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Hepatic Arterial Embolization

Hepatic embolization blocks the blood flow to liver tumors.  Your interventional radiologist will thread a small catheter (flexible tube) in to your hepatic artery. Then, he will inject tiny particles into the catheter. These particles will block the blood flow to the tumor, which will help to kill it.  We sometimes also inject chemotherapy or radioactive particles (Y-90) directly into the tumor.

Before your procedure

Before the procedure, you will have an IV line placed in your arm. You may get medication through your IV that will make you feel drowsy. The medication will control pain and anxiety.  You may need to have a urinary catheter placed at the beginning of the procedure.

During your procedure

An artery in your groin or wrist will be chosen using ultrasound-guidance.  The area will be cleaned and numbed with local anesthetic (lidocaine/novocaine).

The interventional radiologist will guide the catheter into the hepatic artery using fluoroscopy (video x-ray).  He will then use dye to confirm that the catheter is in the correct place.  Once the catheter is in place, the interventional radiologist will inject the particles until he sees that the blood flow to the tumor has been adequately stopped or until he has administered the appropriate amount of chemotherapy or radioactive particles into the tumor.

At the end of the procedure, the catheter will be removed and the site will be covered with a dressing.

After your procedure

You will stay in our recover area for between 2 and 4 hours to make sure you are fully awake and feeling well following the procedure.  Additionally, if we access through an artery in your groin, you will need to lay down while you are in the recovery area and keep that leg straight.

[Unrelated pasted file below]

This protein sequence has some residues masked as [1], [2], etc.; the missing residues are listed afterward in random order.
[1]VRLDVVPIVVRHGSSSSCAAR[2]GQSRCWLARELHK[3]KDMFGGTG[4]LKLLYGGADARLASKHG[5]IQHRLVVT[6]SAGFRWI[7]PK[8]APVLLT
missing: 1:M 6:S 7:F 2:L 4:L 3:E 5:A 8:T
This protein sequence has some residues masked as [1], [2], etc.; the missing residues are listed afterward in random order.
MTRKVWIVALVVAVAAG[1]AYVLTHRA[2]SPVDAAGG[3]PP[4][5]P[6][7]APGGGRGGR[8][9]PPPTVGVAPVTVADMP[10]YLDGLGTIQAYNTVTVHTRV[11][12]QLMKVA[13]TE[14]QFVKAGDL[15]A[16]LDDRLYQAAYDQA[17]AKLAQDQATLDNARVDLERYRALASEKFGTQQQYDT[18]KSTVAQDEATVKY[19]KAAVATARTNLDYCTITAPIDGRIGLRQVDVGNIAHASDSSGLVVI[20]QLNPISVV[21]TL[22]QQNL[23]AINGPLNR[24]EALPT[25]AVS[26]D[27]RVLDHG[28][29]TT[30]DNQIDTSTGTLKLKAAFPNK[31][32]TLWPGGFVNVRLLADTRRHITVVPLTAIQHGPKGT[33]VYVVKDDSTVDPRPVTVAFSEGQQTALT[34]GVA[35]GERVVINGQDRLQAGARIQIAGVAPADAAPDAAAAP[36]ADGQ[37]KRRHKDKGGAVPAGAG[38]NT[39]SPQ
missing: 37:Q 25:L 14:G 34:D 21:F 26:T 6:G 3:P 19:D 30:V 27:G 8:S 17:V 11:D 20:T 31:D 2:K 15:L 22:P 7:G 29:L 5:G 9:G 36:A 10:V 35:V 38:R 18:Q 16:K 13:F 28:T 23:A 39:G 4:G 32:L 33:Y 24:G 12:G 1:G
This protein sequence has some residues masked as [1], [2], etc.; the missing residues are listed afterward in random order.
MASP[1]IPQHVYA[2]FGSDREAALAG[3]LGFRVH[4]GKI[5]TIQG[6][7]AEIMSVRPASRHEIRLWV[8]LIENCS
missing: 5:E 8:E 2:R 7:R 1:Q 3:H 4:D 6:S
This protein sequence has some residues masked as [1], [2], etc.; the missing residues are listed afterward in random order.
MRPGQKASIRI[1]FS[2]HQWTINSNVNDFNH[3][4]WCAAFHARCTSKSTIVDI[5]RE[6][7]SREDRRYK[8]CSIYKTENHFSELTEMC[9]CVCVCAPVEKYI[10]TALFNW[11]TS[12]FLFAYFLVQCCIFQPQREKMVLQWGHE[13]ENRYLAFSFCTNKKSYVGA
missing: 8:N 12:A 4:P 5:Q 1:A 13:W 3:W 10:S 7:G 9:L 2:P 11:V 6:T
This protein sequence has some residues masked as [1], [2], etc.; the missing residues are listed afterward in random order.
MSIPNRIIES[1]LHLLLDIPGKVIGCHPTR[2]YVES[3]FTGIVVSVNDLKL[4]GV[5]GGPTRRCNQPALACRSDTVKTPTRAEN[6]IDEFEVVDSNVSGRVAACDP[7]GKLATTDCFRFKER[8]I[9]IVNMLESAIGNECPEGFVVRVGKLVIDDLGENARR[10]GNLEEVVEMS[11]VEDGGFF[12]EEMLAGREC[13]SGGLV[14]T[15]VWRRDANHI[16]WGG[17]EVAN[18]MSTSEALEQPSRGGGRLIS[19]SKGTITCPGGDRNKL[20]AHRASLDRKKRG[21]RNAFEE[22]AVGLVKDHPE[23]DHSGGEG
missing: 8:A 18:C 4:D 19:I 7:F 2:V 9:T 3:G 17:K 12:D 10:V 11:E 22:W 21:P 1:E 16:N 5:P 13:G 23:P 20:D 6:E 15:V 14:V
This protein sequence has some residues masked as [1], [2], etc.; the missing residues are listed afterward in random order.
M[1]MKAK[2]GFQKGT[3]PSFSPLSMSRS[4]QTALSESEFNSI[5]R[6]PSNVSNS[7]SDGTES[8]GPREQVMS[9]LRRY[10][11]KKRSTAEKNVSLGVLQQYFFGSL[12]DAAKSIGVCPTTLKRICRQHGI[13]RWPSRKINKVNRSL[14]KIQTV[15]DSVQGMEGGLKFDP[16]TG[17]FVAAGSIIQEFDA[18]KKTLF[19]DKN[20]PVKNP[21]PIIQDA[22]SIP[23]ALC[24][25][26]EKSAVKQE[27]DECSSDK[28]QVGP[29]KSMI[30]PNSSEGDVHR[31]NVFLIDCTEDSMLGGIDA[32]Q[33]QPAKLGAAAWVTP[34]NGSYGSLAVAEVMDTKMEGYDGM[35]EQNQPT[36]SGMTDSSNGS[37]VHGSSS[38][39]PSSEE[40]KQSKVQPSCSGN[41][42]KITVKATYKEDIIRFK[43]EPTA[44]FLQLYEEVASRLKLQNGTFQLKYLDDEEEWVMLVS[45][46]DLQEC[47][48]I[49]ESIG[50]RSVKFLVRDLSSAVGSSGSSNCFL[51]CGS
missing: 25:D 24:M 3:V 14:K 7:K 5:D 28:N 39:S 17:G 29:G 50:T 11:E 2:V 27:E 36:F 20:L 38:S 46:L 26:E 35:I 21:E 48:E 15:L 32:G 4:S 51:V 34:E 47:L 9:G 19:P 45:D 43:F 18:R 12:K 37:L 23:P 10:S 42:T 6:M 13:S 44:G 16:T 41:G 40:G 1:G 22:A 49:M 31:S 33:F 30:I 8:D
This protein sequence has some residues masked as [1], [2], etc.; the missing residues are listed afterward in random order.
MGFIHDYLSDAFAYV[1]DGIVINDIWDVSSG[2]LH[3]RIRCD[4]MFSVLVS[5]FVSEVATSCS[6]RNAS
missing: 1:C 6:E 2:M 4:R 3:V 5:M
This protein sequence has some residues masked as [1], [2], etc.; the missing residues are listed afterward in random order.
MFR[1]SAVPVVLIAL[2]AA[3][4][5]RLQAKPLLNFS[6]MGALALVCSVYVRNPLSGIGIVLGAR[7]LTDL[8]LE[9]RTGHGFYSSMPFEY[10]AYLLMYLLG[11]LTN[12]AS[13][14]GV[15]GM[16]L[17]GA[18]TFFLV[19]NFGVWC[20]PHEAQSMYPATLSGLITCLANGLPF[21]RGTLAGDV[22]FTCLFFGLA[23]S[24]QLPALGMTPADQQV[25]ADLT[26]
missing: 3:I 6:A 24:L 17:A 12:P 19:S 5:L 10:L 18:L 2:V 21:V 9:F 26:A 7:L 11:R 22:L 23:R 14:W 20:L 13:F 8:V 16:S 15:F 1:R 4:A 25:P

At home

You may experience “post-embolization syndrome,” which can include the following symptoms:

  • Nausea and/or vomiting  
  • Pain is the most common side effect that can occur, because the blood supply to the treated area is cut off
  • These side effects usually improve within 3 to 5 days and may be improved with medication
  • You may also experience a low-grade fever, lethargy and fatigue that could last up to 1 week
  • You should tell your doctor if these symptoms last more than 10 days

Do not get the access site wet for 24 hours.  After 24 hours, you can shower, but should still avoid getting the site wet.  You should not take a bath or swim for at least 7 days.

For 5 days after your procedure, don’t lift anything heavier than 10 pounds and do not engage in any rigorous exercise.  You may do usual light activities after 24 hours.

Special considerations for Y-90 (radioembolization)

  • Do not attempt to become pregnant or get someone pregnant
  • Nursing mothers should not nurse
  • Sit to urinate for the first 24-48 hours and flush twice

Call Your Doctor if you have:

  • A fever of 100.4° F (38° C) or higher.
  • Pain, nausea, or vomiting that is uncontrolled.
  • Redness, swelling, or bleeding around the procedure site.
  • Any symptoms that are worrying you.
HOW CAN WE

HELP YOU?

Our mission at NY Imaging Specialists is to provide the highest-quality advanced imaging in a patient-centered and compassionate environment, with the comfort and convenience of being close to home.

Call to schedule an appointment at 833-269-4624.